Curriculum growth is not the answer to climate change education

We must avoid disposable policy responses and ensure teaching climate change is itself a sustainable activity

We must avoid disposable policy responses and ensure teaching climate change is itself a sustainable activity

8 Dec 2023, 5:00

With COP28 in full swing, so too are some very predictable conversations: climate change really matters to me, but what can I actually do to make a difference? 

Most people care about the environment and want to ‘do their bit’ but it’s often a classic case of being intention-rich and time-poor. We know that teachers face this same dilemma: they want to teach their students about climate change and sustainability, but how do you fit these critical topics into a curriculum already full of other priorities?

We also know how important this is to young people themselves. AQA’s student advisory group has given us extensive feedback; They tell us that they value learning about climate change and the science behind it, that outdoor learning enhances their learning about sustainability and that they feel better informed when teachers help them make sense of current affairs.In short, students care and want to learn about climate change and sustainability, and school is a great place for them to do that.

But while some have championed new qualifications or calls to change the curriculum, we want to ask: have we done enough with what is already there? Additional things might mean additional burden for teachers, so why not find a way to help schools and colleges use what they already have more effectively?

Many subjects already cover climate change and sustainability, but it takes time to explore those connections. So we want to bring together expertise in assessment and the world of work to support schools to make the most of their existing curricula.

For the Association of the British Pharmaceutical Industry (ABPI), this means drawing on the experience of the life sciences industry of putting sustainability at the heart of day-to-day operations. Across the pharmaceutical industry, many skilled people contribute to initiatives such as investing in renewable energy sources, developing low-carbon inhalers, and securing net zero buildings.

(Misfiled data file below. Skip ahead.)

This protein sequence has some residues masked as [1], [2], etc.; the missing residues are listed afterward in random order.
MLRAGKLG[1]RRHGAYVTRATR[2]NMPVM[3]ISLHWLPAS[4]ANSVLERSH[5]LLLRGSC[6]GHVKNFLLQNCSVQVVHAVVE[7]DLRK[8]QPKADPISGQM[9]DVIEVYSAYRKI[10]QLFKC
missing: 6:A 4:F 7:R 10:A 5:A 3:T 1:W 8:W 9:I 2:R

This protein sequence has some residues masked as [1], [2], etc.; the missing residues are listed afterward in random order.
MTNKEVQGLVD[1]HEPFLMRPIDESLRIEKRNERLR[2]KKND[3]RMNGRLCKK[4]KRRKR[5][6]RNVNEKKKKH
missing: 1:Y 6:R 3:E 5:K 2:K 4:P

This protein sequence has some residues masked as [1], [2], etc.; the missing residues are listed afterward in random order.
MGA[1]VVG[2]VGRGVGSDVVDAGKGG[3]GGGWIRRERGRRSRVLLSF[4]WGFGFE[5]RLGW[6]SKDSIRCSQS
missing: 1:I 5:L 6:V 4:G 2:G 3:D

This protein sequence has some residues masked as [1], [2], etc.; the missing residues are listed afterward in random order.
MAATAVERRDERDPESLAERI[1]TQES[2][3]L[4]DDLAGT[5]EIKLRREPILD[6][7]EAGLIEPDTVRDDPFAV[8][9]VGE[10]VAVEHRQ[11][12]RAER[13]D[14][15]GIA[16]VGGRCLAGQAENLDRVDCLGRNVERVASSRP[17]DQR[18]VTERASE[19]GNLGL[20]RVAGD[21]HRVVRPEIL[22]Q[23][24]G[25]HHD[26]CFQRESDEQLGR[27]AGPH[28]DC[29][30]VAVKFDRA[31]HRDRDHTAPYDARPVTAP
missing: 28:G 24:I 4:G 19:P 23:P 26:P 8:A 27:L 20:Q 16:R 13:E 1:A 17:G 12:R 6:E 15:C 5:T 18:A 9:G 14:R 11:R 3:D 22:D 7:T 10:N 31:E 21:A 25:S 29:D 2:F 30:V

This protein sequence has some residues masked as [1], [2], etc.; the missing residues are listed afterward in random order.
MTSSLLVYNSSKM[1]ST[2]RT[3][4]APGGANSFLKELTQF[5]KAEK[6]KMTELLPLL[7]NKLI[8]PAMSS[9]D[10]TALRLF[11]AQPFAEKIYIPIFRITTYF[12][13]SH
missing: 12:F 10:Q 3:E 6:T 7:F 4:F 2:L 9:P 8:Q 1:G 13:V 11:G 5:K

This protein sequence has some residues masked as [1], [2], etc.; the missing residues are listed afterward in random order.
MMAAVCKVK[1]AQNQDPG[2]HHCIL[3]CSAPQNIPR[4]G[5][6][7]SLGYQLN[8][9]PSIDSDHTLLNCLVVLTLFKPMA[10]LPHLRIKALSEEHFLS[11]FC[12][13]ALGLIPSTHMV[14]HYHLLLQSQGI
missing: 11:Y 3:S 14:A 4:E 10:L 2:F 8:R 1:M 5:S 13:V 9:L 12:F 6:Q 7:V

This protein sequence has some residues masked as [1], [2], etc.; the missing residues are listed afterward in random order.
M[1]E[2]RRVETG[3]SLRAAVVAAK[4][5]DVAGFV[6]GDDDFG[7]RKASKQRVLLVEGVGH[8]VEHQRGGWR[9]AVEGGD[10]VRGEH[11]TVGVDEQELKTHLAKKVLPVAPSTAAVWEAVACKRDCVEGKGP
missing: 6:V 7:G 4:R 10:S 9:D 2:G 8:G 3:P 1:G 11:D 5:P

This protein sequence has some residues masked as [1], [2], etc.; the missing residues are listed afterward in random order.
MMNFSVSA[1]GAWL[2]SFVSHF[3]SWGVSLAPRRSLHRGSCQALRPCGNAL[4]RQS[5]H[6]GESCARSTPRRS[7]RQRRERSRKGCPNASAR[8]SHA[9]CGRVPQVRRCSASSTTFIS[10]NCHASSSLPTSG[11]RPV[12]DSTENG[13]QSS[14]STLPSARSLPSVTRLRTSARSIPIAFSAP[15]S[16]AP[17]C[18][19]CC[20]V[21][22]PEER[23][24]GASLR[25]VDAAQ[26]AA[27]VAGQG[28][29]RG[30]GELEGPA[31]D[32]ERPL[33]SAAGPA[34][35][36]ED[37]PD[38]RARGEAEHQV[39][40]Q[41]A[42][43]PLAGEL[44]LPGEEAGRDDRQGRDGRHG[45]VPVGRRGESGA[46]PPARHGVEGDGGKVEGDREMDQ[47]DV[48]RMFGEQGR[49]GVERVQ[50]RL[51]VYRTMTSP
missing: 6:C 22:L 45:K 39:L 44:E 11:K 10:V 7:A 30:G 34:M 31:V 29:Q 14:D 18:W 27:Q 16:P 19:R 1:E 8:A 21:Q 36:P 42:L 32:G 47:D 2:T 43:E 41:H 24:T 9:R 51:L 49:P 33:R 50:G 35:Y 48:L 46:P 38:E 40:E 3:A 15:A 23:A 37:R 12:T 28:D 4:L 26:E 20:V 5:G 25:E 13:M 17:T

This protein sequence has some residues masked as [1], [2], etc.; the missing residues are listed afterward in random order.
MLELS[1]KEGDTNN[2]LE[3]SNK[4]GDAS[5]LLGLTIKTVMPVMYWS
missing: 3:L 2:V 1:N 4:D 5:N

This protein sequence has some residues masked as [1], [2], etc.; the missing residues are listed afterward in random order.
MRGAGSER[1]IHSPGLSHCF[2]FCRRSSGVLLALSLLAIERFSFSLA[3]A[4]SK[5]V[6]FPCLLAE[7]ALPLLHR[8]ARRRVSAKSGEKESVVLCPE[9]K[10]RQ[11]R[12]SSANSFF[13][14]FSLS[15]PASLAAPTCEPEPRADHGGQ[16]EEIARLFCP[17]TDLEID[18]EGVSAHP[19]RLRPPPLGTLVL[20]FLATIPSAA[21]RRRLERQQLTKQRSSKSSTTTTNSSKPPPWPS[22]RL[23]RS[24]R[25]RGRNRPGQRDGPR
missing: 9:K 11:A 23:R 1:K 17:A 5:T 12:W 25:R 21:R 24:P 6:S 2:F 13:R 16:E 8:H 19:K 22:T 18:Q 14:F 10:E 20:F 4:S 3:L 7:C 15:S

Climate change is everywhere in the curriculum

We have pooled a lot of that expertise to build a dedicated schools’ website with resources to supplement the existing curriculum, promote climate literacy and support teachers to manage climate anxiety. This includes story time for key stage 1 with Ellie the Climate Champion and Climate change and health factsheets specially designed to support the Extended Project Qualification.

For AQA, our support for teachers, schools and colleges comes in the form of a commitment to help them navigate through existing content more efficiently. We will be doing more of the heavy lifting to support teachers’ hard work, looking at what they are already teaching to identify opportunities for them to create their own ‘golden thread’ of climate change and sustainability throughout the curriculum.

We’ve worked with the Royal Meteorological Society who have produced a fascinating report that shows climate change is not just present in the obvious subjects. It is everywhere in the curriculum. In music, for example, students can explore Einaudi’s Elegy For The Arctic, composed in response to the environmental crisis. And in statistics, they can learn how the skewness of temperature data implies an abrupt change in the climate system between 1985 and 1991.

Ultimately, we will create a bespoke guide of all things climate change and sustainability across our specifications, which we’ll make available for teachers. Our guide will identify where climate change and sustainability can be covered, bring out links across suites of specifications (such as science), suggest ‘big questions’ teachers could use to stimulate discussion and signpost third-party resources to incorporate into their lessons.

So in the spirit of those conversations inspired by COP28, let’s not rush to add and create new work for school staff that risks ending up in some future education landfill. Instead, let’s fully explore and exploit the great content we already have in the curriculum and the many and varied opportunities to teach these important topics.

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